Inflation isn’t just isolated to the U.S. and could become a worldwide phenomenon where “hyperinflation” could be the ending result, according to Twitter co-founder Jack Dorsey.

There are already talks of stagflation — an economic condition marked by low economic growth and rising inflation — permeating in the capital markets. Hyperinflation would equate to runaway consumer price increases that would continue for a period of time.

Dorsey’s tweet comes as the consumer price index continues to climb. According to a CNBC article, “prices increased 5.4% versus the 5.3% estimate and just below a 30-year high.”

Of course, stagflation or hyperinflation wouldn’t do any favors for bond investors. As inflation increases, it eats away at fixed income, causing investors to either keep up or succumb to inflationary pressures.

Keep Pace With VTIP

Staying in lockstep with inflation can use the help of Treasury inflation-protected securities. If rates are going to rise in the near term, debt durations of less than five years can be susceptible, but ETFs like the Vanguard Short-Term Inflation-Protected Securities Index Fund ETF Shares (VTIP) can help.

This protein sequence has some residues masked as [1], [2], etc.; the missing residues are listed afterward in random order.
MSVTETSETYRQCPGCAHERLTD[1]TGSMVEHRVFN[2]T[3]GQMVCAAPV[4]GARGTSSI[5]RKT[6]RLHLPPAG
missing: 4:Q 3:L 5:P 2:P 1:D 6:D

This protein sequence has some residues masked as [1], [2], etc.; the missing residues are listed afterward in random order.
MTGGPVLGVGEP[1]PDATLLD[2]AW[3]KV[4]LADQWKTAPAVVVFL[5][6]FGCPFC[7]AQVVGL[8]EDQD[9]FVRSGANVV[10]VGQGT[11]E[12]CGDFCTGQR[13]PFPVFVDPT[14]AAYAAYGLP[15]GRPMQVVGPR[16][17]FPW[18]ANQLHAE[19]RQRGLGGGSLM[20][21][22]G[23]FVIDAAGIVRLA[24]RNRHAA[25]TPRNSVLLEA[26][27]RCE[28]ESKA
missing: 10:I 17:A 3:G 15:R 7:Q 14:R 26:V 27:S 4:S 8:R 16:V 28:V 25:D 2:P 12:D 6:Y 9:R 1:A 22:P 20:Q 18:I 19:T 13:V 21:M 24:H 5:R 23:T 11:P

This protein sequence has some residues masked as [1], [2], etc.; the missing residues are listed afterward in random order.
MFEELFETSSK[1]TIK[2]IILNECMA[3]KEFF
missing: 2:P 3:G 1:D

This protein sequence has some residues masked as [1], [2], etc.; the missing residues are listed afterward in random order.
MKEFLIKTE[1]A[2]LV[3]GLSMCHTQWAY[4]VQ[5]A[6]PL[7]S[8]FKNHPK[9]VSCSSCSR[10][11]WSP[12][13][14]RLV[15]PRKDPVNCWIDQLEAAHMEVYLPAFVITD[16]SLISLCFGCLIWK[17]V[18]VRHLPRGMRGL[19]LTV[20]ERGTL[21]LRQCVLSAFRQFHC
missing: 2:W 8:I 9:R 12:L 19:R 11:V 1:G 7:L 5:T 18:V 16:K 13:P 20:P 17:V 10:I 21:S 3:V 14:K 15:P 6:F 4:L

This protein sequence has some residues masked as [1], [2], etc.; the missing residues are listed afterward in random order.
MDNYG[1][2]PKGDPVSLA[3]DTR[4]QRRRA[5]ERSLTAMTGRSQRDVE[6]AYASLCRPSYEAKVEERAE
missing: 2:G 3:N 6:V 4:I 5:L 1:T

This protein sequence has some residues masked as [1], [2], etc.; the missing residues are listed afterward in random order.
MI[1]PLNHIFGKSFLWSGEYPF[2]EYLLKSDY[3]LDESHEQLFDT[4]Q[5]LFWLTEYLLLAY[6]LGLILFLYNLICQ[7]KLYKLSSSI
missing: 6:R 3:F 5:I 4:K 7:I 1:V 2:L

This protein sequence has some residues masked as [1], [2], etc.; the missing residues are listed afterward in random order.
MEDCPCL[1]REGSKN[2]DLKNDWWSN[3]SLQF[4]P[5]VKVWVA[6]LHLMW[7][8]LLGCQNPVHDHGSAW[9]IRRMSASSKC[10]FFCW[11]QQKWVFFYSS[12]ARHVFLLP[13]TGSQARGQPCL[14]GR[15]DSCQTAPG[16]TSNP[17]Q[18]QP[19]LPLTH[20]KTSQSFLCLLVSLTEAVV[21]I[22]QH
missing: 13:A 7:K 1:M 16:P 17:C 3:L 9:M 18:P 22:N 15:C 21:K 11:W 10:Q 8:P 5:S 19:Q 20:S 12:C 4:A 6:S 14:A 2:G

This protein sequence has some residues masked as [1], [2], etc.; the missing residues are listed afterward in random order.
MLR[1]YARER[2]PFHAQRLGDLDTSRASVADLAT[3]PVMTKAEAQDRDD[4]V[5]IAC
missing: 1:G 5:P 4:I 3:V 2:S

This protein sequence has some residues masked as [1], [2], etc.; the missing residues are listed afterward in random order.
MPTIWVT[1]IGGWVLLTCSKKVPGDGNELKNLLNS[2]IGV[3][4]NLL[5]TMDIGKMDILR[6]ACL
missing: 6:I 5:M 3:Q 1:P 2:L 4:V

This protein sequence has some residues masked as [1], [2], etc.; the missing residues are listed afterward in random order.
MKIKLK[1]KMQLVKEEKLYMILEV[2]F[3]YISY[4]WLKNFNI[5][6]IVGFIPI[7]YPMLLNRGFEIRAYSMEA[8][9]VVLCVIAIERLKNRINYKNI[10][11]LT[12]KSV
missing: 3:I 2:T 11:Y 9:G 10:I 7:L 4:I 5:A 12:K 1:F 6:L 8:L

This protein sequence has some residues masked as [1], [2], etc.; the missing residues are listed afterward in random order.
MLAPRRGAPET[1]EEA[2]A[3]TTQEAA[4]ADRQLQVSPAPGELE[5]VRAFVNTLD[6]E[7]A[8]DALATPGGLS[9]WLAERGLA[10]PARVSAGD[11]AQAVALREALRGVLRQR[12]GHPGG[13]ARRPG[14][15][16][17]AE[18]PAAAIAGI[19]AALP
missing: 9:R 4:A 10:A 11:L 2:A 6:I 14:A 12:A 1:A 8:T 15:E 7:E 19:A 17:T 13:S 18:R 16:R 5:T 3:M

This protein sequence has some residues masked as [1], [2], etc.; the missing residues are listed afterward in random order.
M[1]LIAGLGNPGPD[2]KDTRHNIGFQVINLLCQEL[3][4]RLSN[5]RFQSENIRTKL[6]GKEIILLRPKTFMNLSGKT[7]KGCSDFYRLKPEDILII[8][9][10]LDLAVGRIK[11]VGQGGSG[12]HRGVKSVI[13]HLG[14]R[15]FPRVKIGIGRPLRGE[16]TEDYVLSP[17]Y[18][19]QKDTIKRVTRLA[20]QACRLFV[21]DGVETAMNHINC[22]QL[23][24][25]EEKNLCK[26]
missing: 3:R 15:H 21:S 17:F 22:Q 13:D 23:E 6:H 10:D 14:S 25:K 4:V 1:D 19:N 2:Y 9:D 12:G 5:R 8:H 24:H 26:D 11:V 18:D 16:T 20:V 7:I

VTIP seeks to track the Bloomberg U.S. Treasury Inflation-Protected Securities (TIPS) 0-5 Year Index performance. The index is a market capitalization-weighted index that includes all inflation-protected public obligations issued by the U.S. Treasury with remaining maturities of less than five years.

The manager attempts to replicate the target index by investing all, or substantially all, of its assets in the securities that make up the index, holding each security in approximately the same proportion as its weighting in the index.

Highlights of VTIP:

  • Seeks to track an index that measures the performance of inflation-protected public obligations of the U.S. Treasury that have a remaining maturity of less than five years.
  • Designed to generate returns more closely correlated with realized inflation over the near term and offer investors the potential for less volatility of returns relative to a longer-duration TIPS fund.
  • Given its shorter duration, the fund can have less real interest rate risk and lower total returns relative to a longer-duration TIPS fund.
  • Invests in bonds backed by the full faith and credit of the federal government and whose principals are adjusted semiannually based on inflation.
  • Can provide protection from inflationary surprises or ”unexpected inflation.”

For more news, information, and strategy, visit the Fixed Income Channel.